The Use For Portfolio Models: Asset Allocation Daily
- Neuberger Berman: Insurance-linked securities provide diversification from traditional asset classes and attractive risk-adjusted returns.
- BlackRock argues for a balanced asset allocation, tilted toward equities, especially emerging markets and U.S. stocks.
- Thought For The Day: For an exercise in investment analysis to be useful, it ought to provide concrete asset allocation advice.
State Of The Bond Market
“The last update on personal consumption, 70% of the entire economy, is for the November 2018 reporting period. We are now in February so the Treasury market, in a sense, has been flying blind as to the direction of the economic data and thus, meandering in a range until conclusive evidence is reported.” (Eric Basmajian)
“Traditionally, natural catastrophe risk has been the domain of the insurance and reinsurance industries. In recent decades, however, the capital markets have begun taking on a greater role in natural catastrophe risk in the form of ILS. We believe ILS provide genuine diversification from traditional asset classes and offer attractive risk-adjusted returns.” (Neuberger Berman)
“Our base case: A modest easing of financial conditions globally is likely sufficient to stabilize growth in the second half of 2019. Any decisive move in global monetary and fiscal positions toward a more growth-friendly stance could trigger a renewed bull market, we believe. Yet, we still argue for a carefully balanced investment approach. This includes taking risks where they are being sufficiently rewarded. Cash is less attractive than equities and bonds. Bonds offer slightly higher returns and significantly greater diversification benefits than they did in 2018. We prefer equity over credit, and emerging markets over developed markets outside of the U.S.” (BlackRock)
Thought For The Day
A news blurb on Nasdaq’s site reports that JP Morgan says “a 2020 recession won’t happen.” Well, that’s a relief! I’ve not seen the full JP Morgan analysis. I’ve actually seen some really impressive analysis from them in the past, so I assume it is brimming with insights. But investors’ take home message is usually the headline, and this one was not helpful. I’m sure the JP Morgan analyst was the first to say that 101 things could happen between now and next year that would change everything.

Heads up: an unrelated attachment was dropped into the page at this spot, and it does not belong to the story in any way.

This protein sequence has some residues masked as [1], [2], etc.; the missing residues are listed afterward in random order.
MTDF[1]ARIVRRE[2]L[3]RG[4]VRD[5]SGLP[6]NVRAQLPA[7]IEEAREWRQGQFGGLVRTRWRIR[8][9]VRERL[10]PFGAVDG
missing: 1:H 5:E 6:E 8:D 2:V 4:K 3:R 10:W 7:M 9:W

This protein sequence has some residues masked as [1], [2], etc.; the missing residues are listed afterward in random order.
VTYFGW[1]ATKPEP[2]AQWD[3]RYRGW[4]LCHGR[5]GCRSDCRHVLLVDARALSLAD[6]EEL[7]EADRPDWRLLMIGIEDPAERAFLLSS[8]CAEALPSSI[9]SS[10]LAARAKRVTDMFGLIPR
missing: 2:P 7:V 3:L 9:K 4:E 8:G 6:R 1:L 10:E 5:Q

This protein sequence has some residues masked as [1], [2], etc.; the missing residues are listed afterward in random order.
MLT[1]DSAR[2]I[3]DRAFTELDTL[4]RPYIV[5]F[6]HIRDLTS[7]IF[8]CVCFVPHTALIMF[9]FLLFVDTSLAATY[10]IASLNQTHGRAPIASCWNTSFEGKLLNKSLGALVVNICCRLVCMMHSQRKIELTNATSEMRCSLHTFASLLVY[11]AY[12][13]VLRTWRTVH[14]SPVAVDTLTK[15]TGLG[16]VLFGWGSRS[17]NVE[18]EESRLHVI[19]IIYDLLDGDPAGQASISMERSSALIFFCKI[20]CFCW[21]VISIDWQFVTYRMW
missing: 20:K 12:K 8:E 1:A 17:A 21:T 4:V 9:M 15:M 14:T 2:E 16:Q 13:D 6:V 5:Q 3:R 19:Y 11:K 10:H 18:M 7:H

The future is opaque, veiled in ambiguity, but the world of commerce is mercenary and based on expedience. What that means in practice is that the investment world is a business. People in the business are selling things. Have you ever wondered why all these highly trained and articulate analysts are sharing their views with you? They’re demonstrating that their firms are “thought leaders,” with whom you’d do well to repose your life savings.
And so the stream of their leaderly thoughts flow on 24/7. Investors gobble this stuff up, develop trust in these firms and their oracular analysts, and eventually park their money with them. I’m not saying this is bad – many of these folks do their jobs well. But I see it as part of my job to inculcate critical thinking among investors, which in this case includes pointing out that just because one of the biggest asset managers in the world tells us a big economic decline is not forthcoming this year or next does not really mean we’re off the hook. They know that no one next year will display “2020” vision with regard to what they consumed for lunch on Feb. 5, 2019, nor what they consumed for their macroeconomic analysis that day.
For an exercise in investment analysis to be useful, it ought to provide concrete asset allocation advice. I think BlackRock’s 2019 base case, quoted above, is closer to the mark in that regard. It offers a view of where trends appear to be headed, and overweight and underweight recommendations on that basis (the above-linked article offers these details). For example, Blackrock overweights U.S., emerging market and Asia ex-Japan equities, and underweights European stocks and bonds, while maintaining neutral positions in most everything else. Its analysist Richard Turnill offers reasons, which by and large seem plausible.
While my own “base case” is an equal-weight portfolio of stocks, real estate and cash, I recognize that there is generally always a need for new inputs. What starts out equal-weighted never stays that way, as assets rise and fall. As the need to deploy some of the cash building up in the portfolio ensues, it is worthwhile having some go-to thought leaders whose views you can consider as the market meanders its way to the future (recession-free – not guaranteed – for the next two years)!
Please share your thoughts in our comments section. Meanwhile, Seeking Alpha has added podcasts to its repertoire – from me and others; for a weekly “best of” digest, follow SA Multimedia; you can also follow my feed on iTunes.
This article was written by